Locality conditions on suppletive verbs in Hiaki

Heidi Harley, Mercedes Tubino, Jason D. Haugen

Research output: Chapter in Book/Report/Conference proceedingChapter

1 Scopus citations

Abstract

We support the claim (Embick 2010, Bobaljik 2012) that suppletion is triggered locally by showing that number suppletion in Hiaki invariably occurs within the same phase and XP containing the suppletion target (the verbal Root) and its trigger (its complement). Evidence from their incompatibility with high applicatives suggests that Hiaki intransitive suppletive verbs are unaccusative. The Hiaki facts also dispute Embick & Halle’s (2005) proposal that only f-nodes compete for insertion. Rather, Hiaki suppletive verbs exhibit full semantic content typical of Roots, suggesting that Vocabulary Items also compete for insertion into Root nodes. Additionally, because no XP can intervene between the trigger and its target according to Bobaljik’s locality condition, the structural architecture we propose challenges the claim (Borer 2003, De Belder 2011) that Roots are extremely underspecified syntactic objects that do not take complements, because a maximal projection would then intervene between the suppletion target and its trigger.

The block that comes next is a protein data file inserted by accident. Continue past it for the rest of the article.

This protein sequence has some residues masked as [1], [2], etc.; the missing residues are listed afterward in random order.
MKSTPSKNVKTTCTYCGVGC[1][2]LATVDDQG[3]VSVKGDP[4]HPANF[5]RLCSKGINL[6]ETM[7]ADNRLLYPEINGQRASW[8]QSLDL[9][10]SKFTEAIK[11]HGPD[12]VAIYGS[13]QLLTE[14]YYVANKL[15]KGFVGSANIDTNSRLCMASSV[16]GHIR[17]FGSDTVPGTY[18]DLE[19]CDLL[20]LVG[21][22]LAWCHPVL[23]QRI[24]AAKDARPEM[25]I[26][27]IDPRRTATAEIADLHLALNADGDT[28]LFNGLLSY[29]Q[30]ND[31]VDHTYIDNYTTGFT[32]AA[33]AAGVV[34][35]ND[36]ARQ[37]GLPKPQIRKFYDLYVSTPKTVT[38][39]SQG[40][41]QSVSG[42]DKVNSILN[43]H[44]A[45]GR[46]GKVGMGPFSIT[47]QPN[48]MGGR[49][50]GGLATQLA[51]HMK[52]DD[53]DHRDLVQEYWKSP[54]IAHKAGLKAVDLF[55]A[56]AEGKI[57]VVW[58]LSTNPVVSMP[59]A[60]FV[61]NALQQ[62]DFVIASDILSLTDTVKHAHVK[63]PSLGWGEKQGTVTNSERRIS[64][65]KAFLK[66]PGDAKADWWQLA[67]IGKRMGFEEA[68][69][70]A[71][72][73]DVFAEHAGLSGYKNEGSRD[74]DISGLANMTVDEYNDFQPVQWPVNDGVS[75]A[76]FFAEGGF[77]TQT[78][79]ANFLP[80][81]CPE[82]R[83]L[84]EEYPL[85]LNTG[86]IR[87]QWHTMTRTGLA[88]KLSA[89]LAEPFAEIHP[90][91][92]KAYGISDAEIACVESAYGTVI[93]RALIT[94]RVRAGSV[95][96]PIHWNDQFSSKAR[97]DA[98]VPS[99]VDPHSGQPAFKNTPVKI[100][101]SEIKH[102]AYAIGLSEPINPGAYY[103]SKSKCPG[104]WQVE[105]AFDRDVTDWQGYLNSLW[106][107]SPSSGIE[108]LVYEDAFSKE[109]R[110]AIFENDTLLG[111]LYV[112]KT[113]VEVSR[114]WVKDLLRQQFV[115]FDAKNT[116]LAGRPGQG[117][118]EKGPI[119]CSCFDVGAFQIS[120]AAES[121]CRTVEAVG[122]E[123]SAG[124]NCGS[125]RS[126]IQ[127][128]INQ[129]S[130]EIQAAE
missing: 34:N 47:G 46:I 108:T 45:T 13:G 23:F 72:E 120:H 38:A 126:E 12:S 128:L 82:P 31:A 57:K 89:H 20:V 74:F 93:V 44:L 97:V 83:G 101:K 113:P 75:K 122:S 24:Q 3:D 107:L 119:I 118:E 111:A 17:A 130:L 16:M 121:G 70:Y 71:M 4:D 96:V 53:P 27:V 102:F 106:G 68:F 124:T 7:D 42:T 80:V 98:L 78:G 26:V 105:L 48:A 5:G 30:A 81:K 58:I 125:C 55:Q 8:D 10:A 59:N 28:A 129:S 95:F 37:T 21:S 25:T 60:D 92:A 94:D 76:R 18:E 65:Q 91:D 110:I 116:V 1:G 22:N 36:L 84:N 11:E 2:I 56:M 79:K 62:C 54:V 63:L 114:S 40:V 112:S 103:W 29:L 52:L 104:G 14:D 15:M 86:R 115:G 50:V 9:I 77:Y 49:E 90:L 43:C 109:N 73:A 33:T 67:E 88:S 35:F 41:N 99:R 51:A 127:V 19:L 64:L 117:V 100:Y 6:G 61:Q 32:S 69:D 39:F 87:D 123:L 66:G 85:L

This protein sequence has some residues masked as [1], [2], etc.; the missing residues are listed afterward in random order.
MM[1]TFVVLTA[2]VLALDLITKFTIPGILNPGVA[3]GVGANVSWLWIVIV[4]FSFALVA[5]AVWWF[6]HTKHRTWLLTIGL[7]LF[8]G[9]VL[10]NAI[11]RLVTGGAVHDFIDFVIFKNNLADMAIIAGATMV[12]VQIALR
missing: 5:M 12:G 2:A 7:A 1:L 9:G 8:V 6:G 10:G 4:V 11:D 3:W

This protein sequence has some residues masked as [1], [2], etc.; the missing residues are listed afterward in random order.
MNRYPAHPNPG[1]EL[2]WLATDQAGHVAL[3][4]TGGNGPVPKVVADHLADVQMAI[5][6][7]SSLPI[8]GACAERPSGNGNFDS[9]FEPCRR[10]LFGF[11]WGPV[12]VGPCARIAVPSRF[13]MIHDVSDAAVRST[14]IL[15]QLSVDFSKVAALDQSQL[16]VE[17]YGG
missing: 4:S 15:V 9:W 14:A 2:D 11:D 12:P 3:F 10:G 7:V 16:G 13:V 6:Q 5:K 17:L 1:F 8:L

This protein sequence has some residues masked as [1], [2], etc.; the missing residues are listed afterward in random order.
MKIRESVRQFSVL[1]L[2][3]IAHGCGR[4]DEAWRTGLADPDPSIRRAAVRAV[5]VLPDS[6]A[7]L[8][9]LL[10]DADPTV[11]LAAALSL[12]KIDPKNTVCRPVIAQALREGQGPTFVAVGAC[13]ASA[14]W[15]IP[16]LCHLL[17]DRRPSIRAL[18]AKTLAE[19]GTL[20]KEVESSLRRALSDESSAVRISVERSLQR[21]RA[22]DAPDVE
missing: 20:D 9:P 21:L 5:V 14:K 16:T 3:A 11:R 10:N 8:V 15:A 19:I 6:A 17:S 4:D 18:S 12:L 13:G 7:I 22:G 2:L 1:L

Original languageEnglish (US)
Title of host publicationThe Morphosyntax-Phonology Connection
Subtitle of host publicationLocality and Directionality at the Interface
PublisherOxford University Press
Pages91-111
Number of pages21
ISBN (Electronic)9780190210304
DOIs
StatePublished - Jan 1 2017

Keywords

  • Agentivity
  • Applicative
  • Distributed morphology
  • Locality
  • Number agreement
  • Root complementation
  • Roots
  • Suppletion
  • Unaccusative
  • Uto-Aztecan

ASJC Scopus subject areas

  • Arts and Humanities(all)
  • Social Sciences(all)

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  • Cite this

    Harley, H., Tubino, M., & Haugen, J. D. (2017). Locality conditions on suppletive verbs in Hiaki. In The Morphosyntax-Phonology Connection: Locality and Directionality at the Interface (pp. 91-111). Oxford University Press. https://doi.org/10.1093/acprof:oso/9780190210304.003.0004